And so for the next four years that’s what I did. Back then, there was no movement in Alaska. There was in the Southwest, in the lower 48, and especially out East amongst the seven Confederate tribes on the East Coast. But after four years of politics, and anger, hurt, pain, and trying to figure out what to do about it to help people, to help the Native-American people, I decided am I going to continue down this path of politics or am I going to go along the line of arts, because I’m not going to mix the two. I decided to go down [the path of] art at the age of 20. I’ve been a full time artist for 40 years and raised three children that are all grown now.

NEA: How did art come into your life?

Clarissa Rizal: When I was 14, 15, I was introduced to the Native song and dance by way of Harry K. Bremner, Sr., out of Yakutat, Alaska. He came to Juneau, Alaska, as one of a team of four very elderly Native men who came from their respective villages, and came to the big city of Juneau to teach a class in Tlingit language, protocol, songs, dance, art, all of that. Harry took me under his wing and taught me how to do the songs from his area, because he didn’t want them to die, and eventually taught me how to sew. I had my very first sewing lesson with him. He was a tailor—one of his many trades: boat builder, trailer, musician, singer, songwriter. He was self-sufficient and one of the most amazing dancers I’ve ever seen dance. He led me into sewing, and song and dance, and then he died the year that my son was born, 1977. I apprenticed with him for five years. And when he died, I put all of that on the back burner, because I was adjusting to being a new mom. And then I was adjusting to being self-employed, because I had always worked for the governor’s office, or Bureau of Indian Affairs, as a clerk typist. My parents wanted me to have a steady job with medical and dental and a pension plan, and I didn’t even understand what any of that was at the time that I was young. What does that all mean? I decided to stay home with my son. After that first year I just went, “No. I’ve got to figure out what I’m going to do.” And so what I started doing was sewing costumes for theater, sewing clothing for people, crocheting hats. And that’s what I did on the sideline when my kids were little. And that led me into doing my art, the Native art, and regalia. I went back into making regalia.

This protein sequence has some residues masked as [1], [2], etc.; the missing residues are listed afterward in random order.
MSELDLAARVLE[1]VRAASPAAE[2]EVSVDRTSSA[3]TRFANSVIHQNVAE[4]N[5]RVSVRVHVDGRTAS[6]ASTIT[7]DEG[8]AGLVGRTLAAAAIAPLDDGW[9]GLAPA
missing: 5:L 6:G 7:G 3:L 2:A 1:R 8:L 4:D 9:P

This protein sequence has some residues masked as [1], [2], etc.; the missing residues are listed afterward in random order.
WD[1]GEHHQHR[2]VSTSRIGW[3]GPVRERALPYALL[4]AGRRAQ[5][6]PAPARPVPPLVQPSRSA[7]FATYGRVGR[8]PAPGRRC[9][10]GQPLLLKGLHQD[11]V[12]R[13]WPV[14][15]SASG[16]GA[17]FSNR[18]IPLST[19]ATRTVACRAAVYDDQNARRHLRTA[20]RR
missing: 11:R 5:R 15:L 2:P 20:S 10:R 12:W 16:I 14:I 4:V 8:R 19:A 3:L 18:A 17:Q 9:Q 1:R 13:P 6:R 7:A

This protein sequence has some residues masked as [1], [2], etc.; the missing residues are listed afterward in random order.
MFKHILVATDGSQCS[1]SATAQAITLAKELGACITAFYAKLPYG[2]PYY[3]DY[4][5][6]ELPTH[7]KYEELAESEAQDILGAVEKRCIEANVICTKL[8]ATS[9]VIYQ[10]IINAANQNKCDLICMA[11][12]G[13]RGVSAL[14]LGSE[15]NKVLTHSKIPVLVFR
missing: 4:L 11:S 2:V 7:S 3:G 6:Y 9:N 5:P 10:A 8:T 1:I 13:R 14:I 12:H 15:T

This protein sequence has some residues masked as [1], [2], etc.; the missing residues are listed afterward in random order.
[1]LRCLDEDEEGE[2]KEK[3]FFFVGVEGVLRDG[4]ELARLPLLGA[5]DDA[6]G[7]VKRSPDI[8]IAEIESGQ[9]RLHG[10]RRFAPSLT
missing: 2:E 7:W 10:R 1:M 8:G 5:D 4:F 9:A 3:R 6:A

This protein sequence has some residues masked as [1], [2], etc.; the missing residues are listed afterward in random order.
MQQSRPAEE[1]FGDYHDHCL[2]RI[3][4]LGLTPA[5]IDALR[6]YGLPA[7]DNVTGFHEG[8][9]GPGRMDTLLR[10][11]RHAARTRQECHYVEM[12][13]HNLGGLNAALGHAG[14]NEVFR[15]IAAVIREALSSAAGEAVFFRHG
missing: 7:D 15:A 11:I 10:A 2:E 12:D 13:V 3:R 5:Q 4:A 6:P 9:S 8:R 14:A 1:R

NEA: How did you move into weaving?

Clarissa Rizal: That wasn’t until about ten years later. I was asked to be an apprentice with the last of the traditional Chilkat weavers, Jennie [Thlunaut]. I was totally surprised when I got this call, that she wanted me to start apprenticing with her. At that time in my life I had a landscape company. So when I got that invitation, I was totally surprised, because anytime I saw Jennie in the public for a whole year, she never acknowledged me. She’d see me and she’d turn around. She knew who I was. I knew who she was. Well, I didn’t find out until after the apprenticeship, when she said, “Many people are going to want to learn from you. This is not just for anybody. This kind of weaving is not just for anybody. If you don’t know the person and their character, you watch them like the way I watched you.” Right there, then and there, the light bulb went on. That’s what she was doing.